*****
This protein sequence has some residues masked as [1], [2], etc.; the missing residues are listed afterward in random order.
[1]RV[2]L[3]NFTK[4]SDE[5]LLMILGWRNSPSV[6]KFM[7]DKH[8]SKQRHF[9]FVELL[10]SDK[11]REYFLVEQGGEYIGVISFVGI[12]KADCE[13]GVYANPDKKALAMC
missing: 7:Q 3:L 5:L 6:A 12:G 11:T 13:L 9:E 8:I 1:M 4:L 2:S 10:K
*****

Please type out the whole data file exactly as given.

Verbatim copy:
This protein sequence has some residues masked as [1], [2], etc.; the missing residues are listed afterward in random order.
[1]RV[2]L[3]NFTK[4]SDE[5]LLMILGWRNSPSV[6]KFM[7]DKH[8]SKQRHF[9]FVELL[10]SDK[11]REYFLVEQGGEYIGVISFVGI[12]KADCE[13]GVYANPDKKALAMC
missing: 7:Q 3:L 5:L 6:A 12:G 11:T 13:L 9:E 8:I 1:M 4:L 2:S 10:K